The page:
The onset of synapse formation in spinal cord cultures as studied by electron microscopy

Mary Bartlett Bunge, Richard P. Bunge, Edith R. Peterson

Research output: Contribution to journalArticlepeer-review

162 Scopus citations


The development of synapses in cultured nervous tissue was studied by explanting cross sections of fetal rat spinal cord prior to first synapse formation. Periodic electron microscopic examination confirmed that the initial explants were free of synapses and indicated that synapses first appeared regularly after 70 h of culture of 14 day fetal cord. Initial synaptic profiles cover a small area, contain few vesicles, lack mitochondria, and are exclusively axodendritic. These early synapses coexist with a number of forms of plasma membrane junctions; some but not all of the junctions may represent precursors of synapses. The time at which the first synapses are seen in the electron microscope correlates well with the appearance of bioelectric activity indicative of the presence of functioning synaptic networks7. The detection of this close correlation and the finding that synaptic networks form in tissue completely isolated from normal afferent and efferent connections are considered the most significant contributions of this communication.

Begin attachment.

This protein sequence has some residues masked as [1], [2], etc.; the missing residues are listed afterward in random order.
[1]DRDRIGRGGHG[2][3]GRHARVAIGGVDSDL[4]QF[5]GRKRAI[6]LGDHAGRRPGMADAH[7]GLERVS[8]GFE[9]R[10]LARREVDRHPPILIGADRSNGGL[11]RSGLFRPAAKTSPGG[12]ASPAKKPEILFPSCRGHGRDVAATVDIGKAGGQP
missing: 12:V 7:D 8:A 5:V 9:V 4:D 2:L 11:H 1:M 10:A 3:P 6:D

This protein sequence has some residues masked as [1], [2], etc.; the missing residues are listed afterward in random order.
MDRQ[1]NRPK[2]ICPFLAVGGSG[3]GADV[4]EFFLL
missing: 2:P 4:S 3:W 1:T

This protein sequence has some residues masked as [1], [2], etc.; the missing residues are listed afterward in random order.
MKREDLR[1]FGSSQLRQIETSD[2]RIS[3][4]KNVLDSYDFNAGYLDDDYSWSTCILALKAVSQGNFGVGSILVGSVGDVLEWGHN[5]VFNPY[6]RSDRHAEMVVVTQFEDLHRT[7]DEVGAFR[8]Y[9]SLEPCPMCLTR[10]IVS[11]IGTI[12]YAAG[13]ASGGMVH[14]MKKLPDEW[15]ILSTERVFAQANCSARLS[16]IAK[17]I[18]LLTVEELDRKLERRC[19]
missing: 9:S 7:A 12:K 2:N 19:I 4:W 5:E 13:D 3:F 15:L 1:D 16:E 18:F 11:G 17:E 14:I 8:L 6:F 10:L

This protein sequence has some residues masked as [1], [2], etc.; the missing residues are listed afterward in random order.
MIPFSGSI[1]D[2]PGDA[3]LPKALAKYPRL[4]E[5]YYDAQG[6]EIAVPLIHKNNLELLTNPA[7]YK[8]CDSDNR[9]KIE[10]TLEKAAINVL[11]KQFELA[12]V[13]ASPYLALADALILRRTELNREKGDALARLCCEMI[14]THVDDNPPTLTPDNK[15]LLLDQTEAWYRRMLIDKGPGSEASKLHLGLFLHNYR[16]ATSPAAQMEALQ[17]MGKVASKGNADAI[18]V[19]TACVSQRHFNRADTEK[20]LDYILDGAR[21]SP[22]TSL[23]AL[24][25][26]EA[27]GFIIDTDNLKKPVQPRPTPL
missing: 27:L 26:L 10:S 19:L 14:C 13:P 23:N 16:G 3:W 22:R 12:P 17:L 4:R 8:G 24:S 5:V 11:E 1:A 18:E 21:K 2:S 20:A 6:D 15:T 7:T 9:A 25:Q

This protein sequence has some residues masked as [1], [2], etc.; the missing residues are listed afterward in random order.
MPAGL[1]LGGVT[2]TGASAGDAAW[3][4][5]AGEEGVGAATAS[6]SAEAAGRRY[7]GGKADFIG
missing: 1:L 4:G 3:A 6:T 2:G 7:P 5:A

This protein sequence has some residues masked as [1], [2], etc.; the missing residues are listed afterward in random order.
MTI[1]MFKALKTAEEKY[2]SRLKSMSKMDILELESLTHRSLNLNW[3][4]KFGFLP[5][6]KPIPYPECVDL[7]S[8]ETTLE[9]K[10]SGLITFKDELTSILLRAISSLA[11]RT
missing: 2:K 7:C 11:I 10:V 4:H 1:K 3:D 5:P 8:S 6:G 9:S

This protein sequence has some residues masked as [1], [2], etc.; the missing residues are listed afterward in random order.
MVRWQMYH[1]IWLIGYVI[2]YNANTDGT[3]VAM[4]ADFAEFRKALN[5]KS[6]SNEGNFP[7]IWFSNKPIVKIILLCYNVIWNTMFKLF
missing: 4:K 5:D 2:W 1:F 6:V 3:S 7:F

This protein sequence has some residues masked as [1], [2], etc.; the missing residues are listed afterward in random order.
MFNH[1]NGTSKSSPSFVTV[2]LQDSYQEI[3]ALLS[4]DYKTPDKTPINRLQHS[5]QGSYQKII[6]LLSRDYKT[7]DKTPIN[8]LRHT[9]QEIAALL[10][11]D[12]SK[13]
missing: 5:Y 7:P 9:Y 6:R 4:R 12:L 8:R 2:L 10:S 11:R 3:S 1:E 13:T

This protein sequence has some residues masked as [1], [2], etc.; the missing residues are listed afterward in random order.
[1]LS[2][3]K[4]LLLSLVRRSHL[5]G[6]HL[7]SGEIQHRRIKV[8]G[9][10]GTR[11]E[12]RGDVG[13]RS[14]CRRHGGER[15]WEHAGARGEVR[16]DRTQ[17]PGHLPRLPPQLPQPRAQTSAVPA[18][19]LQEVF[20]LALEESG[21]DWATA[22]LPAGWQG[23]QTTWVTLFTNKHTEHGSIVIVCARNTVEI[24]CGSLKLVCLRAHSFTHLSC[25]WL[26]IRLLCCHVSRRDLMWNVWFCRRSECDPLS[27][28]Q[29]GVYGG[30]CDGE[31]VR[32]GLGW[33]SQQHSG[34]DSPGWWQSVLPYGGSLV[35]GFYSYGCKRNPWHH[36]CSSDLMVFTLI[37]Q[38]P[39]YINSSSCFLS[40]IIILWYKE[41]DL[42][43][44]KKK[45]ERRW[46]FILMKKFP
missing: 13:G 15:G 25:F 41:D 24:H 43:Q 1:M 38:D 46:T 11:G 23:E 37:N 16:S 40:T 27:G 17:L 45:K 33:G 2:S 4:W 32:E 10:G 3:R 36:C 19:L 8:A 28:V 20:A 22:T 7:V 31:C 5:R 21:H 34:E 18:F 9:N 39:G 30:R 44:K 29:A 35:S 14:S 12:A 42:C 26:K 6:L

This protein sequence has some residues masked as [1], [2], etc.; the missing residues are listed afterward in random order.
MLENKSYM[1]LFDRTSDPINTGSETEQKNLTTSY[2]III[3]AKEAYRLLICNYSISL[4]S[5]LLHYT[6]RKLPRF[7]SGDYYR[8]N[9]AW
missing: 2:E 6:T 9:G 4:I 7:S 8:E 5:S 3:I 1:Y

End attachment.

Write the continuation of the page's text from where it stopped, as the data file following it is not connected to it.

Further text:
Original languageEnglish (US)
Pages (from-to)728-749
Number of pages22
JournalBrain research
Issue number4
StatePublished - Dec 1967

ASJC Scopus subject areas

  • Neuroscience(all)
  • Molecular Biology
  • Clinical Neurology
  • Developmental Biology


Dive into the research topics of 'The onset of synapse formation in spinal cord cultures as studied by electron microscopy'. Together they form a unique fingerprint.

Cite this